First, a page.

culture bearer

culture bearer

(ANTHROPOLOGY) any individual, especially a migrant, who carries, and thus diffuses, cultural values and traits between societies. The role of culture bearers is particularly important within those cultures undergoing transition or experiencing threat from outside the culture.
Collins Dictionary of Sociology, 3rd ed. © HarperCollins Publishers 2000
References in periodicals archive ?
Someone used the term 'culture bearer,' and I would like to appropriate it for our generation.
When learning and teaching occurs between the history and culture bearer and the learner some Western disciplines such as anthropology and education call this process of learning and teaching "intergenerational transmission of knowledge".
Shannon describes playwright August Wilson (1945-2005) as an autoethnographer, storyteller, medium, and culture bearer, who placed himself in his ten-play cycle as both subject and object and as an oAfrican-in-Americao, and who used dramaturgy as a means of navigating the complexities of his life as the child of a white German immigrant and a black mother.
repertoire, Volk (2002) recommends consulting a culture bearer who is a
It was evident through my observation of school visits and the interviewees involvement with the university choir that a shared sense of ownership between culture bearer, community and teacher creates a pathway for both African and western music to be celebrated as a form of multicultural practice given the diverse population.
A pat answer would be to assert that the anthropologist brings to the field a framework of understanding, and a kind of critical objective parallax, that the native culture bearer, the subject of the anthropologist's investigations, does not have.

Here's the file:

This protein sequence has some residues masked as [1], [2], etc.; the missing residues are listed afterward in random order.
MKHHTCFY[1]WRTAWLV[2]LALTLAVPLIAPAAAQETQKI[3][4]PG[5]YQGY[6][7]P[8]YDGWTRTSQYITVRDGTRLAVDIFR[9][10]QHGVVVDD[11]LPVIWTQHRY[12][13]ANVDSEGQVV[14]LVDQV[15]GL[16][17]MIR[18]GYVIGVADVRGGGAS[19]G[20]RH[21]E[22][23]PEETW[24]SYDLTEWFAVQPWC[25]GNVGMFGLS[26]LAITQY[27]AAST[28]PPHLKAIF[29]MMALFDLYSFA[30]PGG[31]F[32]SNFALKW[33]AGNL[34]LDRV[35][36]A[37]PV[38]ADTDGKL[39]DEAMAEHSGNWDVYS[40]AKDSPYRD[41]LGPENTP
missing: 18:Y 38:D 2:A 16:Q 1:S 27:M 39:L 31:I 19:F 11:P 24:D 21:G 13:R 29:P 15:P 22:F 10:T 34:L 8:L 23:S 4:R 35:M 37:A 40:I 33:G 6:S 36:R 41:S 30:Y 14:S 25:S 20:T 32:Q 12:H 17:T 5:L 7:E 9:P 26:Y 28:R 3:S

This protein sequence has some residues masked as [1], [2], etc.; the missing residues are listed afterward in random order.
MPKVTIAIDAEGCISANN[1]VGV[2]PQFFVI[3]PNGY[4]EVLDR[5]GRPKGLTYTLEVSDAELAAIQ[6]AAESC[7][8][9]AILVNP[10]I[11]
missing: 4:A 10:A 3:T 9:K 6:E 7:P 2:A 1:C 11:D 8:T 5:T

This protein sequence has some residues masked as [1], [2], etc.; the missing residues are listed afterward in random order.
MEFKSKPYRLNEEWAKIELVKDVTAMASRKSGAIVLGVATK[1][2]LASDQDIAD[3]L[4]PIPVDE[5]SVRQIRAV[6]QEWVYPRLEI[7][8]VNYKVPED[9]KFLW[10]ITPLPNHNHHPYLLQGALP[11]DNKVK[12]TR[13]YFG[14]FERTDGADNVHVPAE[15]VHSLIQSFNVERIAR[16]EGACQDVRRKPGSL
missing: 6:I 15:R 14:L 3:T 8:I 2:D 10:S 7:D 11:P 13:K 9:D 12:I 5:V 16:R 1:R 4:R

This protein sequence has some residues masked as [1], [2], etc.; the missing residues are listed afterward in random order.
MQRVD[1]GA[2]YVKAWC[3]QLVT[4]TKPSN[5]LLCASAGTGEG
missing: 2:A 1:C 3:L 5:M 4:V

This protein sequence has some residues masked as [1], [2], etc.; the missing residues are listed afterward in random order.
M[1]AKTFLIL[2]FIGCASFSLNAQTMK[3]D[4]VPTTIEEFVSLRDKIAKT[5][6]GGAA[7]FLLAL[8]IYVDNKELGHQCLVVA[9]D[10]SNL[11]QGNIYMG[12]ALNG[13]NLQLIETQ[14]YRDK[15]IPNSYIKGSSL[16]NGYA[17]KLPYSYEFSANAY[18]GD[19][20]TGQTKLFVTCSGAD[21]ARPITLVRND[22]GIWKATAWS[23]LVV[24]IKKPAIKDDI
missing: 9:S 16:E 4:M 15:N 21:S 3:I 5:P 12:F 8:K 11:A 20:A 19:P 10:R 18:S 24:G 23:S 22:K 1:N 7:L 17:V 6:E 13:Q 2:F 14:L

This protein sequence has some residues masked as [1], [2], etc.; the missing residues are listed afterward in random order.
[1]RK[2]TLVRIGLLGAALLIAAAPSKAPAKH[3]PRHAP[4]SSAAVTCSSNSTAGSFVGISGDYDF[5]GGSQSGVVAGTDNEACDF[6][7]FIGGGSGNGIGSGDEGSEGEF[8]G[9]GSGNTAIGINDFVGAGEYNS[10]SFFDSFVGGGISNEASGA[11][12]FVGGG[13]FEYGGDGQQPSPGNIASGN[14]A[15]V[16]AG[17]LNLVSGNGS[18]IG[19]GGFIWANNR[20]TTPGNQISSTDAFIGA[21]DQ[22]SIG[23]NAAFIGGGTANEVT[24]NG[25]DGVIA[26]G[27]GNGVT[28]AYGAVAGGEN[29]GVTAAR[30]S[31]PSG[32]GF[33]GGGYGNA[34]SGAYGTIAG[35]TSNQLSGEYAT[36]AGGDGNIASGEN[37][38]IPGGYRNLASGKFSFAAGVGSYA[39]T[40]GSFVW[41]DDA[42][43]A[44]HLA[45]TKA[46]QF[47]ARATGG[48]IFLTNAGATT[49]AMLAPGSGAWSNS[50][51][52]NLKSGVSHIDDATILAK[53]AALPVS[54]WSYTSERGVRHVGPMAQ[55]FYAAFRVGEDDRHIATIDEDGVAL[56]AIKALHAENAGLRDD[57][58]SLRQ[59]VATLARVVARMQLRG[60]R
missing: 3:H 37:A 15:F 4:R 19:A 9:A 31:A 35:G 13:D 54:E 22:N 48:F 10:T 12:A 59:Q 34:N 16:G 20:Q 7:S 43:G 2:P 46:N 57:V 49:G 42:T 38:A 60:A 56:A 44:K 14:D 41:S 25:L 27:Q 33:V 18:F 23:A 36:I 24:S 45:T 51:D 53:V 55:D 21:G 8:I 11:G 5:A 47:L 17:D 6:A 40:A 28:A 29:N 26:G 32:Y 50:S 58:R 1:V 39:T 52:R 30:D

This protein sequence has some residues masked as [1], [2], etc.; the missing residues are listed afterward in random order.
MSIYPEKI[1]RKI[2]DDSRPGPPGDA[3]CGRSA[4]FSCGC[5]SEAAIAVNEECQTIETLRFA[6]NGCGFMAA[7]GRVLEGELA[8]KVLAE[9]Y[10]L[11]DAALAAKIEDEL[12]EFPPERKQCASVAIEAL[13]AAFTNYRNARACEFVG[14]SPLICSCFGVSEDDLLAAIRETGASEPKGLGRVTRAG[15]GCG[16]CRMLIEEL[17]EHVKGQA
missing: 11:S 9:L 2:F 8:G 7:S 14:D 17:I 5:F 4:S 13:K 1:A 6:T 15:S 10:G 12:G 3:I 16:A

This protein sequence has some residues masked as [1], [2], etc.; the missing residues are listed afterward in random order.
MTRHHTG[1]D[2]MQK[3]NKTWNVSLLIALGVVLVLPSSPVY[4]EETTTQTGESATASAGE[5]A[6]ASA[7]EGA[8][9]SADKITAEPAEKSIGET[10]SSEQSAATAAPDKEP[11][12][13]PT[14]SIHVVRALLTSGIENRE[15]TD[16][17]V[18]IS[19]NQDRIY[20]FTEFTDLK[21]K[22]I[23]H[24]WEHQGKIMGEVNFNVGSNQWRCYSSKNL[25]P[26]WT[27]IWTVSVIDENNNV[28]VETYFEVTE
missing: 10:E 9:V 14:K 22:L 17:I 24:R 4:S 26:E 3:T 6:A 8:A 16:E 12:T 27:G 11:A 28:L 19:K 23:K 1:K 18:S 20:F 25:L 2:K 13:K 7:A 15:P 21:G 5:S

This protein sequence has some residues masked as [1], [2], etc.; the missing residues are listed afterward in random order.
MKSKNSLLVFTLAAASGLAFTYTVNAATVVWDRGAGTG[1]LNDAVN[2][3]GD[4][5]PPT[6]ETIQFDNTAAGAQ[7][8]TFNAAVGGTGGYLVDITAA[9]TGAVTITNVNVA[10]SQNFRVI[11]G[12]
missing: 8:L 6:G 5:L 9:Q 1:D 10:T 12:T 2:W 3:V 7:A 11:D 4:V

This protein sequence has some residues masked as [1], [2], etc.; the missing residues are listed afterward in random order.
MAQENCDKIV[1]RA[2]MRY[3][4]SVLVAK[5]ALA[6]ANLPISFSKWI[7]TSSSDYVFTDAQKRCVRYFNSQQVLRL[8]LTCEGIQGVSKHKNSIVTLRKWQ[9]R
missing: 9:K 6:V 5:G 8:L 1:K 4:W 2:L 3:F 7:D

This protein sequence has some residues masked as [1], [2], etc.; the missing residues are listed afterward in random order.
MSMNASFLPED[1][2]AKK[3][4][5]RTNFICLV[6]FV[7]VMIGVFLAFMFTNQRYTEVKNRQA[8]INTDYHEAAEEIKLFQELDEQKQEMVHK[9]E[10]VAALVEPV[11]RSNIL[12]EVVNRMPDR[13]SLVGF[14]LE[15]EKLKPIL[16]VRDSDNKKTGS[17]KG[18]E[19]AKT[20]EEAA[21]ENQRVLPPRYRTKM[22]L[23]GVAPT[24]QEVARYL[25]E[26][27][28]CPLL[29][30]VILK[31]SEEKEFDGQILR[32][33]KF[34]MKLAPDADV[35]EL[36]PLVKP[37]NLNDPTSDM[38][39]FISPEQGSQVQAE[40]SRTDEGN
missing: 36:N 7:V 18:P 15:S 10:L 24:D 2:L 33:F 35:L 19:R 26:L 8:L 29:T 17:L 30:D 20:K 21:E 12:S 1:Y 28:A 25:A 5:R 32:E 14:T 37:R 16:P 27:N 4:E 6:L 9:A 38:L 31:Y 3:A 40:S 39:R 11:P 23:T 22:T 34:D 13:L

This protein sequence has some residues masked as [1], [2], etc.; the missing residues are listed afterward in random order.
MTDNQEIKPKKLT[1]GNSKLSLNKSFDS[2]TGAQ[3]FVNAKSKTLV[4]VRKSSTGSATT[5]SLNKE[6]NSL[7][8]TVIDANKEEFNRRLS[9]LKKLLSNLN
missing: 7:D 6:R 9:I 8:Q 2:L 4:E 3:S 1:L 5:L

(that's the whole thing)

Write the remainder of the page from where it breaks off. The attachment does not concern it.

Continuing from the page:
According to Beaulieu, the king was the focal point of wisdom and the closely related antediluvian knowledge in pre-Kassite times; lie was a culture bearer and responsible for ensuring harmony with the gods.
MacTeer in The Bluest Eye and Pilate in Song of Solomon could serve as a culture bearer for the next generation and could empower children to survive and resist oppression.
What T.'s book adds to the literature on Griffiths, especially to its nearest predecessor, Wayne Teasdale's Toward a Christian Vedanta (1987), are a satisfying explication of Griffiths's notion and use of symbol and a well-considered application to him of Karl Joachim Weintraub's idea of a "culture bearer" (8).
Thus it seems that Milton has constructed an original metaphor from the myth of Triptolemus, the culture bearer, of the orator planting seeds for a future harvest of virtuous living and political freedom among his fellow human beings.
Mostly employing a non-formal education mode, but can be integrated in formal education set-up, the SLT has a living master of a craft, so called "culture bearer" or culture specialist, to teach skills and techniques required by traditional art or craft, usually in an oral manner with practical demonstrations, to the young people of a community.
The workshops were designed by Margaret Bradley and included the input of a culture bearer, Matthew Doyle, a Dharawal performer whose people come from greater South Western Sydney and who featured on the accompanying recordings.

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